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Mouse models have provided insights into adult changes in learning and memory in Down syndrome, but an in-depth assessment of how these abnormalities develop over time has never been conducted. To address this shortcoming, we conducted a longitudinal behavioral study from birth until late adulthood in the Ts65Dn mouse model to measure the emergence and continuity of learning and memory deficits in individuals with a broad array of tests. Our results demonstrate for the first time that the pace at which neonatal and perinatal milestones are acquired is correlated with later cognitive performance as an adult. In addition, we find that lifelong behavioral indexing stratifies mice within each genotype. Our expanded assessment reveals that diminished cognitive flexibility, as measured by reversal learning, is the most robust learning and memory impairment in both young and old Ts65Dn mice. Moreover, we find that reversal learning degrades with age and is therefore a useful biomarker for studying age-related decline in cognitive ability. Altogether, our results indicate that preclinical studies aiming to restore cognitive function in Ts65Dn should target both neonatal milestones and reversal learning in adulthood. Here we provide the quantitative framework for this type of approach.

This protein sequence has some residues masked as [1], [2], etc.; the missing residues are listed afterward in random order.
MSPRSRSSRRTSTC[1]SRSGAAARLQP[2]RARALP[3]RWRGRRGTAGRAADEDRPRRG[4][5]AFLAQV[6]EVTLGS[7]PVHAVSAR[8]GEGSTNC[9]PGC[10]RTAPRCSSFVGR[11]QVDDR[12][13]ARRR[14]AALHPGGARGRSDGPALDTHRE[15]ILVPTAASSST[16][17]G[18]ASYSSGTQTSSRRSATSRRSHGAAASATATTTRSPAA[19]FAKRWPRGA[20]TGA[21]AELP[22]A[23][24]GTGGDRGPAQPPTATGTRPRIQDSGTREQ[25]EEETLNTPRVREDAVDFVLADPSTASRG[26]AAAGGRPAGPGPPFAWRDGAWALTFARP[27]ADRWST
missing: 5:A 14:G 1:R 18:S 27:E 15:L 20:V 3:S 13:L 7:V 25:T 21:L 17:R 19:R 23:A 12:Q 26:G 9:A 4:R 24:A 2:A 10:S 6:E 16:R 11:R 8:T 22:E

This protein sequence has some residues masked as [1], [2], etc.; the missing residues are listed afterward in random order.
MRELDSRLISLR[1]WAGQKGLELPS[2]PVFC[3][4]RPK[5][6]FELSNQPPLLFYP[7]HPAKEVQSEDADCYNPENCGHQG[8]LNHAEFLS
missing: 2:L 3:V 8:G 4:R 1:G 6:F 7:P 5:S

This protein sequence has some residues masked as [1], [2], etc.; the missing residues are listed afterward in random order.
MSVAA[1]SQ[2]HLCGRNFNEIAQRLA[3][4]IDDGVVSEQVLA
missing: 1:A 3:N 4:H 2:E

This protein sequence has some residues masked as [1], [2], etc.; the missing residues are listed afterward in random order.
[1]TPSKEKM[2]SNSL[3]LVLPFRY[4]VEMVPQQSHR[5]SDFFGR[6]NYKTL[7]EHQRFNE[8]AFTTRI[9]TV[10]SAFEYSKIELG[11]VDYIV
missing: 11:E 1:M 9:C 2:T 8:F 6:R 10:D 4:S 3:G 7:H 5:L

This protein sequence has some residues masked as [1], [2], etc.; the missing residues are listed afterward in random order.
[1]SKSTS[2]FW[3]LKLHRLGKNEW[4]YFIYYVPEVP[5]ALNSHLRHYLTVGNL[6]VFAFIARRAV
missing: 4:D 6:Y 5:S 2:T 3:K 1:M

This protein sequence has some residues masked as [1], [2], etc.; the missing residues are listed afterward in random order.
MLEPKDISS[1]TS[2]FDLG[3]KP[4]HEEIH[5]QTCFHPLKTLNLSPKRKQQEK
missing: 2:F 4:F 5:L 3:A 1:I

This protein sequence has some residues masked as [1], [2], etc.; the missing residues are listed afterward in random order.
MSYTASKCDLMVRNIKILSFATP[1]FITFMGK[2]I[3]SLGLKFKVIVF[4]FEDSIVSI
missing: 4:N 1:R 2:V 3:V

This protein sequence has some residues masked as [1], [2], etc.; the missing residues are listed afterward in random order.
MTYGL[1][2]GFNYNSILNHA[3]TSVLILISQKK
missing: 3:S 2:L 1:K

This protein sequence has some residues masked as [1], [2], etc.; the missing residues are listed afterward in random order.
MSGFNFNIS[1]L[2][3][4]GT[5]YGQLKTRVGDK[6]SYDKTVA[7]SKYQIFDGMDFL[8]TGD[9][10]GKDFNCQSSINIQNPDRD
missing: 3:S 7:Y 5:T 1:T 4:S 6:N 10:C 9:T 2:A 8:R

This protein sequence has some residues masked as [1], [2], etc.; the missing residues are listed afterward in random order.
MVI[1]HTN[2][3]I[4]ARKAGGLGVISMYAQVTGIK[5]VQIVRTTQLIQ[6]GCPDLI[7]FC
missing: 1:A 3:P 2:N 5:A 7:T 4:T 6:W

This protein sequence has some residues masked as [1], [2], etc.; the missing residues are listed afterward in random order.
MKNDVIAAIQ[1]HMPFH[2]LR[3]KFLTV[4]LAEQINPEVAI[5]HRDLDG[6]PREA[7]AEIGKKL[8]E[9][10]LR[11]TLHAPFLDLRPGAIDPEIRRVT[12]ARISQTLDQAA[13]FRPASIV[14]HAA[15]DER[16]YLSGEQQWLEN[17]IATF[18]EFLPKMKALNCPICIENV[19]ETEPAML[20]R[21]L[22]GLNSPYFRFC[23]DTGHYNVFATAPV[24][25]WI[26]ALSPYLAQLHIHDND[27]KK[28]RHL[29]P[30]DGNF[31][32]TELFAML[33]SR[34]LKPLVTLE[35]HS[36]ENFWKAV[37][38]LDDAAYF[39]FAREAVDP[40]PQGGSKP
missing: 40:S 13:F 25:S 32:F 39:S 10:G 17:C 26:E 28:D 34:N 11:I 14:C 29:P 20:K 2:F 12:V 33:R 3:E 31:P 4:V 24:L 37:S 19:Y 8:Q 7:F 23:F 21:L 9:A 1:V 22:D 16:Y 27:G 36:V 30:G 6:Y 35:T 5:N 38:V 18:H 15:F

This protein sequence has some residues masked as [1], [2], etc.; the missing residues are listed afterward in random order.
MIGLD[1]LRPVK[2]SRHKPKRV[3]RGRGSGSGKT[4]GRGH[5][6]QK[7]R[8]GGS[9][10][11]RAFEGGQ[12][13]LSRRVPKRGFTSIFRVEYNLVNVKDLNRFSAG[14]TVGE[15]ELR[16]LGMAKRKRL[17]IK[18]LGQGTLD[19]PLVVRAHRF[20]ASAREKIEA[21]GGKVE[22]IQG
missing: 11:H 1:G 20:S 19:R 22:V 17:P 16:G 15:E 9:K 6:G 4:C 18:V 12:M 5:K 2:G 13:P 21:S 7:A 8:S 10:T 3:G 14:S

Down syndrome (DS), the leading genetic cause of intellectual disability afflicting 1 in every 691 live births, is characterized by a constellation of phenotypes affecting many organ systems (Parker et al., 2010). Abnormalities in the nervous system include microcephaly, motor impairment and cognitive deficits (Cocchi et al., 2010; Parker et al., 2010). Intellectual disability is characterized by deficits in problem solving, reasoning, and learning and memory, as well as deficiencies in conceptual, social and practical skills. It is a universal and life-long condition for individuals with DS and its severity varies widely, ranging from mild to moderate impairment on intelligence quotient tests (Patterson et al., 2013). Reversal learning, an adaptive behavior in which a learned response must be extinguished and replaced by an alternate response, is commonly impaired in DS (Campbell et al., 2013). Proper modeling of these neuropsychological disabilities will enable an understanding of their etiology and their individual contribution to intellectual disability in DS. This will facilitate the development of tailored behavioral and medical therapies.